them both. Which of them, do you think, will
love him most'.'"
.Simon sensed a trap, and moved cantiqusly.
"I imagine the one who owed him the most.”
"Kight." .said Jesus. "Simon, seest thou this
•Simon nodded. He began to wish the conver
sation had not started.
"When 1 came into your house, you gave nm
no water for my feet.” Jesus continued with that
extraordinary frankness which cut straight to
the heart of things. "But she has washed my
feet with her tears and dried them with her
hair. You gave me no kiss, but she has not ceased
to kiss my feet. You poured none of yonr expen
sive oil on my head, but she has taken her prec
ious ointment,, which she could ill-afford, and
The dining-room was silent; every eye ■was
turned upon the Teacher; the poor woman still
knelt at his feet, embarrassed that her action
should have caused so much comment.
"She is like the debtor who owed the five
hundred shillings,” he said. "Her sins which arc
many are forgiven, for she loved much. To whom
little is forgiven, the same loves little.” And then
with a glance of infinite tenderness;
“Tny sins are forgiven,” he said to her simply.
It is easy to imagine that the conversation
rather dragged during the remainder of the
meal. Even very supercilious and self-assured
gentlemen hesitated to expose themselves to the
thrusts of a mind which could anticipate criti
cisms before they were uttered, and deal with
them so crisply.
Amelia Earhart suggested that in the interest
of peace, women be drafted for war. The idea, of
course, is to make it terrible.—Philadelphia In
There are those who might profit by the Miami
tragedy. Mr. Roosevelt’s life was saved because
he made a short speech and sat down.—‘Washing
A, German doctor has just announced to the
world that bald heads are really a sign of^ntreidd.
virility. Ah, those great-open spaces under which
men are men!—Boston Herald.
philosophy of life need never
become upset over the trend of
human events, because the race
has plundered and struggled
through many similar transitions
and has survived stronger than
ever. It will survive this strug
gle and' will be the better for it.
There are those who condemn
the automobile and all modern ■ Ferguson, N. C.
machinery for the present plight | March 7, 1933.
of the world when they have
been the greatest agencies of
human comfort and physical ad
vancement ever devised. Certain
ly we must seek deeper than that
for onr trouble. Back In olden
times the Buddist religion made
one of the greatest discoveries of
human history and that was
farmer in a greater part of the |
Southland and as a user of this I
marvelous soil improver and for-1
age crop we want to commend it,
to every farmer who has pot I
tried It. It will at least be a pal-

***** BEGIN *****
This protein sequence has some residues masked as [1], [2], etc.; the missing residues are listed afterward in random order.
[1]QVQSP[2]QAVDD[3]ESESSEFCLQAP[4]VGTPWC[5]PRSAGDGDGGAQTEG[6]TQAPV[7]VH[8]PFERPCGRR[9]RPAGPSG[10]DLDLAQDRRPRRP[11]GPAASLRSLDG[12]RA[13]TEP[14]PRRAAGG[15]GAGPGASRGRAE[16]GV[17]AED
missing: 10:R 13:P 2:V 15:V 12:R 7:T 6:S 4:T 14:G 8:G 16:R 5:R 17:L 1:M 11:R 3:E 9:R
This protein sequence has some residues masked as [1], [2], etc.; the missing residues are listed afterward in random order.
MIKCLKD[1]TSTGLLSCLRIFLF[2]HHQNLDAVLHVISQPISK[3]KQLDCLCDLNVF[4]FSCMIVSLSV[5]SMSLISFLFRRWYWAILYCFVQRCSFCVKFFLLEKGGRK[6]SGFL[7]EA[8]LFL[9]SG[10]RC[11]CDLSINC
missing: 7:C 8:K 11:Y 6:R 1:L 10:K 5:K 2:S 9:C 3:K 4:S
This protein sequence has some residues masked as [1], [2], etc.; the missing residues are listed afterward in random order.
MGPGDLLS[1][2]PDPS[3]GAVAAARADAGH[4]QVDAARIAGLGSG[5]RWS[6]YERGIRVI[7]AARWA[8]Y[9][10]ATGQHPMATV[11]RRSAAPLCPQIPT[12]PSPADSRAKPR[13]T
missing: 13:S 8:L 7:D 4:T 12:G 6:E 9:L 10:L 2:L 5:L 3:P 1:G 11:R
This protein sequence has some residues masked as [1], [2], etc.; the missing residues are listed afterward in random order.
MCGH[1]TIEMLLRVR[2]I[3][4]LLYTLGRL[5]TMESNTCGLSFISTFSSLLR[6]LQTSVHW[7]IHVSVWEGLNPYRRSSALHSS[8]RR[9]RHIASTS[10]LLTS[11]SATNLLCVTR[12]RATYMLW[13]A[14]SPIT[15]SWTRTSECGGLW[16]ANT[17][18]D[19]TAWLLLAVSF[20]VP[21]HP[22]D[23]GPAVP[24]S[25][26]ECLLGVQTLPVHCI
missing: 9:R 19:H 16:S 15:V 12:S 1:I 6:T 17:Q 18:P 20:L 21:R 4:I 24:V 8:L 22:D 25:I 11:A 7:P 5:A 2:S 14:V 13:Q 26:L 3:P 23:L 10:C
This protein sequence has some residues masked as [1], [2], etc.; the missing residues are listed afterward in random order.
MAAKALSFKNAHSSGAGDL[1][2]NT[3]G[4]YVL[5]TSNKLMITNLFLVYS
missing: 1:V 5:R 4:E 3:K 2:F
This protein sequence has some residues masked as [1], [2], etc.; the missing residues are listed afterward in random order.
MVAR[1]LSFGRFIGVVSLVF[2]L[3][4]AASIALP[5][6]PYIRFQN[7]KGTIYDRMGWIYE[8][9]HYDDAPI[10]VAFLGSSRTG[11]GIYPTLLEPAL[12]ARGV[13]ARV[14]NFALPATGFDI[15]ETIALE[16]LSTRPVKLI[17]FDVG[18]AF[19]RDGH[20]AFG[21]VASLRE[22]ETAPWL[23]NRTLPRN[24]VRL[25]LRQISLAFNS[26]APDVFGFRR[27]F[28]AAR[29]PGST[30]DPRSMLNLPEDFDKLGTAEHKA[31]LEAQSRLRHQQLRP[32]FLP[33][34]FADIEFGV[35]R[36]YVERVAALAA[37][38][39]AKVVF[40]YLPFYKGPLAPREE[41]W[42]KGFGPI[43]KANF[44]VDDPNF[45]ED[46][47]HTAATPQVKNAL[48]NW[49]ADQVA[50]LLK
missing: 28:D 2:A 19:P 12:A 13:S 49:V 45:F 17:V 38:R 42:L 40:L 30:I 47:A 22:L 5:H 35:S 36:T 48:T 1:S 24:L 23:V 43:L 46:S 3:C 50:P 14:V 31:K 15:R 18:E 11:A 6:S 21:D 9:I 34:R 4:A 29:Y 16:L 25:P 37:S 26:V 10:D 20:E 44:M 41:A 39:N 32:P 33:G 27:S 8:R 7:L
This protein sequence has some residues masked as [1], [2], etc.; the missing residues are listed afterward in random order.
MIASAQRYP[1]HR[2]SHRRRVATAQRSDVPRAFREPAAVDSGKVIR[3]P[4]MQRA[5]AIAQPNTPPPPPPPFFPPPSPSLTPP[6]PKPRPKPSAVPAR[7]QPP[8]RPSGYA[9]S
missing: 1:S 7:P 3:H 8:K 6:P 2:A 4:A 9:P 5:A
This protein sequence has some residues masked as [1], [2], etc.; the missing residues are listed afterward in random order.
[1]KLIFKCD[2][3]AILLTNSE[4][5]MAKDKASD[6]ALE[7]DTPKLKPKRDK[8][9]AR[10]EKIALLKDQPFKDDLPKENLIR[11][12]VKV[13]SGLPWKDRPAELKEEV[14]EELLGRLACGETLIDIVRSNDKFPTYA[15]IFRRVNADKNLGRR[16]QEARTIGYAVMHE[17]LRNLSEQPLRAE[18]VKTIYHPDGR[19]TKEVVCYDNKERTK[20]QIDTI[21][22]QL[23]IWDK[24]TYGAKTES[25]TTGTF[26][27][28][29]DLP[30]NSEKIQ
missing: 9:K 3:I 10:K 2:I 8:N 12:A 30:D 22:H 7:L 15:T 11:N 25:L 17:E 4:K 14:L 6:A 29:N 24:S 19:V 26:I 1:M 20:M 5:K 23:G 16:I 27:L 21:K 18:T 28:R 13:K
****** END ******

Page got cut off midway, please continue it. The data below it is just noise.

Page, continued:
native to a part of our ills. I
■Very truly, |
T. FERGUSON. i
GEORGE F. WILSON, 52,
TAKES HIS OWN UFE
High Point, ^^^rch 6.—George |
F. Wilson, 52, for a quarter of a i
century owner of the Ford Mo-1
tor agency In High Point and a j
pioneer In the field of automo
bile selling here, ended his life I
that human conduct is governed shortly after 6 o’clock tonight
altogether by desires, physical I when he walked to a barn at the
desires, and the greatest triumph rear of his large home at 407
any individual ever made was to | West High street and in the
properly govern his desires. We j presence of a nine-year-old son
have learned today that desires and a milk-maid shot himself
are incarnate with our nature
and not the product of the devil.
through the head.
He died before an ambulance
All we need to do is to control: (.Quid carry him to the hospital. '
them proi>erly but have we done | .
this? No. neither individually I TWO YOUNG BANDITS
nor collectively. In olden times j GET $90 IN HOLDUP
there were said to he seven dea'l-1 •'*
, • u- u -J High Point, March 6.—An ear
ly sins which were pride, envy.'
reinnsnVssr"“glnttony.!’>• holdup here today j
Inst and sloth. .All these we see |
netted two young masked bandits
cropping out today m onr mod-1
between 3SO and $90 from the
safe of the Standard Oil filling j
ern complex life, hut thev are in I , j,
the form of what Canon Donald-, corner of Clay and |
son of Westminster .Abbey terms ’ Main streets. N. J. MoCuis-■
as the seven deadly modern sins U®"' “Pefat-or o tie s ation.
pies, 2. Wealth without work;
3. Pleasure without conscience:
4. Knowledge without character;
5. Commerce and Industry’ -with
out Morality: fi. Science without
humanity: 7. Worship without
was ’vft in a dazed condition by
the bandits, who felled him with
! I a blow on the right side of his
head as they fled in their wait
ing automobile after the holdup.
JESUS MINI.STEIUXG TO THE
Lesson for March 12th. Mark
6:30-44. Golden Text: Matthew
The lesson opens with a pic
ture of the Master and His dis
ciples so busily at work minister
ing to the needs of the many who
hurried to see them, that they
had no time for meals. It is then
that Jesus sounded His call for
a retreat, that they might re
store their depleted energies.
"Come away, all of you,” said
He, "to a quiet place, and rest
Our sorely harassed modern
world greatly needs this advice.
Relaxation is a lost art. We des
perately lack serenity and poise.
Our voices are harsh and high-